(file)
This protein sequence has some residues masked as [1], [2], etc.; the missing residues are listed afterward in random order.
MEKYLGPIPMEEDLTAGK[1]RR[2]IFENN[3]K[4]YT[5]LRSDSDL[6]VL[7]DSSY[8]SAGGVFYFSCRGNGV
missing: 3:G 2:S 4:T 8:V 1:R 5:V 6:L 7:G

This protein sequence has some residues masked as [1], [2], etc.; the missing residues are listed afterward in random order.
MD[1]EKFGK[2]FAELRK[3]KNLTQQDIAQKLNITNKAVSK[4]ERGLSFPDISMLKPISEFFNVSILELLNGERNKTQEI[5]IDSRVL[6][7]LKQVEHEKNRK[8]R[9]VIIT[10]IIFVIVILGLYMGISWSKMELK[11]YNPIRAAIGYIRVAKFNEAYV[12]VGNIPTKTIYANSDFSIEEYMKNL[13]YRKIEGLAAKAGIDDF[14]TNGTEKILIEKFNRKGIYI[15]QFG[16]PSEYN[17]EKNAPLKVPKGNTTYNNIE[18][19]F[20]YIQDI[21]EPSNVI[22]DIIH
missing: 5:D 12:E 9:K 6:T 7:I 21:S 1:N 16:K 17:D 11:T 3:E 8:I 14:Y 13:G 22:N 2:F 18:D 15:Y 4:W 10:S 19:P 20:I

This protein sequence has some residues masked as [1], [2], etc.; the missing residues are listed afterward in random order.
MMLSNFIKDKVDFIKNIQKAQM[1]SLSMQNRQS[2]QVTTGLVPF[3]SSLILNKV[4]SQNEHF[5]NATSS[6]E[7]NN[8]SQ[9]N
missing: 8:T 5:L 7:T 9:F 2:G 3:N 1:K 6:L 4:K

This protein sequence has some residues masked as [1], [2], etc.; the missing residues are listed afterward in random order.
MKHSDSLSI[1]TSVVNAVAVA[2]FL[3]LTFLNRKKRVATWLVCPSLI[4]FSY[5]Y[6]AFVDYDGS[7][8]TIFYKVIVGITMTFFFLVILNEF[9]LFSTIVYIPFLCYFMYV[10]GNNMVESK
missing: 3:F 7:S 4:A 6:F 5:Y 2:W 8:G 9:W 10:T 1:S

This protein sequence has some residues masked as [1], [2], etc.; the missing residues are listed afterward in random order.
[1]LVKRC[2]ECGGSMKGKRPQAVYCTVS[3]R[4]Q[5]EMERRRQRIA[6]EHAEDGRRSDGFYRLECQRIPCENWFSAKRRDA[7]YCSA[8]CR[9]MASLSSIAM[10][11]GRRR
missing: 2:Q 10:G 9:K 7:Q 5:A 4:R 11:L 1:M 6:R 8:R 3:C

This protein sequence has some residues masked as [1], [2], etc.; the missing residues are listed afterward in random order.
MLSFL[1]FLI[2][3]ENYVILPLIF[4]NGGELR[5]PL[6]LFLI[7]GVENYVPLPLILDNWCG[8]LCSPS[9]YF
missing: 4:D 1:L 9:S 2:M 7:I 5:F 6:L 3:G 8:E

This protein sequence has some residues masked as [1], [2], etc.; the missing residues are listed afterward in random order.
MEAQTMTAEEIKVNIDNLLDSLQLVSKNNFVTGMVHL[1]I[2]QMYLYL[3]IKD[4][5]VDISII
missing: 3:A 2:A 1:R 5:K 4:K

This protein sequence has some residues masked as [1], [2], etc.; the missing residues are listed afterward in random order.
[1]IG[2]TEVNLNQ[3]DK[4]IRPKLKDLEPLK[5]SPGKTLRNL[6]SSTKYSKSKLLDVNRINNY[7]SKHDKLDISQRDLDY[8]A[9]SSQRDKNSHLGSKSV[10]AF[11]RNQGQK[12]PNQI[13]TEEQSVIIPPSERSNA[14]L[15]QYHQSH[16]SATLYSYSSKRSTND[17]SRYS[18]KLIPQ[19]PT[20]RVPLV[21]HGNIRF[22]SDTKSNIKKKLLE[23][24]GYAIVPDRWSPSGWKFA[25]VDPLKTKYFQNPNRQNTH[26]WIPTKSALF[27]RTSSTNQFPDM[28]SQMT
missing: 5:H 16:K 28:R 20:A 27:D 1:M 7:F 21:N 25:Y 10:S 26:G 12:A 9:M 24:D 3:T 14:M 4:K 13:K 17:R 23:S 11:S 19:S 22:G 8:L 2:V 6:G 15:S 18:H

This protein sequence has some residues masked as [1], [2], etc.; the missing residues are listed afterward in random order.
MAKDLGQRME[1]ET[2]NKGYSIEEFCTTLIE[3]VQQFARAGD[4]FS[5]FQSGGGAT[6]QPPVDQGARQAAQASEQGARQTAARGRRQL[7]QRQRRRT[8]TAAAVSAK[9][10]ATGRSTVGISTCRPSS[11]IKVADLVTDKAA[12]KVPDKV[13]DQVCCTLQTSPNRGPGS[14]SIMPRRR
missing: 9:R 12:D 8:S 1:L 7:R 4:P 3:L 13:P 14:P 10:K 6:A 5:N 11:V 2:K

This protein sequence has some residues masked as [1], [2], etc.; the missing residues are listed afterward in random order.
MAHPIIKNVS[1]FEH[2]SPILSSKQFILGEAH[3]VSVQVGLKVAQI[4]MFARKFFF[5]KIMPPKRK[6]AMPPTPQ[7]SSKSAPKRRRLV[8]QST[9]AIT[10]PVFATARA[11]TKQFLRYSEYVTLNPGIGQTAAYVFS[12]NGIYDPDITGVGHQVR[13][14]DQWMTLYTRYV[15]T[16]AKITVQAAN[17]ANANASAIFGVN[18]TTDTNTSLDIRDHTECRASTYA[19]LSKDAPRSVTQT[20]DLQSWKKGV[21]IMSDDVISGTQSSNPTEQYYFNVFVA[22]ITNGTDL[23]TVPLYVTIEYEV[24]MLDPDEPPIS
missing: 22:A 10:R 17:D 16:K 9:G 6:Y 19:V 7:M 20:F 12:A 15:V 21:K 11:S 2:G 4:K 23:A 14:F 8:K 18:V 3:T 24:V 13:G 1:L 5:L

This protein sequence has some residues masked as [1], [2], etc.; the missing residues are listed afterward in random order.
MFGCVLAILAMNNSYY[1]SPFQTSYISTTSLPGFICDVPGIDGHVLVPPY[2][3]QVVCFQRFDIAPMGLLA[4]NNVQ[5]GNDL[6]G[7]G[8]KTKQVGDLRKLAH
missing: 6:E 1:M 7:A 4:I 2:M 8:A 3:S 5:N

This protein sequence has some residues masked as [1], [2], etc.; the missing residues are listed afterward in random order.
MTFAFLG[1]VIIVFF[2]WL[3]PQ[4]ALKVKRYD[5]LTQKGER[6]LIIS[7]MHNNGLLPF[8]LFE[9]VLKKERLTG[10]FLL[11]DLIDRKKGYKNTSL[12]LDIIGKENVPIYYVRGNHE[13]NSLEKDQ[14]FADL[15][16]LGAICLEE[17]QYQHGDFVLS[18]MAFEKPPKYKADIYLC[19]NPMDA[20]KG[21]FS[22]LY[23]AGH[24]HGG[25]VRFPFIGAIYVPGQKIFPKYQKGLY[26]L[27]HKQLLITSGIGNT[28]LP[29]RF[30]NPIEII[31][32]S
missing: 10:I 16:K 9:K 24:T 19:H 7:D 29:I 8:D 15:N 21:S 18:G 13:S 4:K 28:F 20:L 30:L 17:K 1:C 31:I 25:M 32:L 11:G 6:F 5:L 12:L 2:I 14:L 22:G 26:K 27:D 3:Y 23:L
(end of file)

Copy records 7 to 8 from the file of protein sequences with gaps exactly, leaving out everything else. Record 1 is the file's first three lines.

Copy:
This protein sequence has some residues masked as [1], [2], etc.; the missing residues are listed afterward in random order.
MEAQTMTAEEIKVNIDNLLDSLQLVSKNNFVTGMVHL[1]I[2]QMYLYL[3]IKD[4][5]VDISII
missing: 3:A 2:A 1:R 5:K 4:K

This protein sequence has some residues masked as [1], [2], etc.; the missing residues are listed afterward in random order.
[1]IG[2]TEVNLNQ[3]DK[4]IRPKLKDLEPLK[5]SPGKTLRNL[6]SSTKYSKSKLLDVNRINNY[7]SKHDKLDISQRDLDY[8]A[9]SSQRDKNSHLGSKSV[10]AF[11]RNQGQK[12]PNQI[13]TEEQSVIIPPSERSNA[14]L[15]QYHQSH[16]SATLYSYSSKRSTND[17]SRYS[18]KLIPQ[19]PT[20]RVPLV[21]HGNIRF[22]SDTKSNIKKKLLE[23][24]GYAIVPDRWSPSGWKFA[25]VDPLKTKYFQNPNRQNTH[26]WIPTKSALF[27]RTSSTNQFPDM[28]SQMT
missing: 5:H 16:K 28:R 20:A 27:D 1:M 7:F 21:N 25:Y 10:S 26:G 12:A 9:M 24:D 3:T 14:M 4:K 13:K 17:R 23:S 11:S 19:S 22:G 8:L 2:V 6:G 15:S 18:H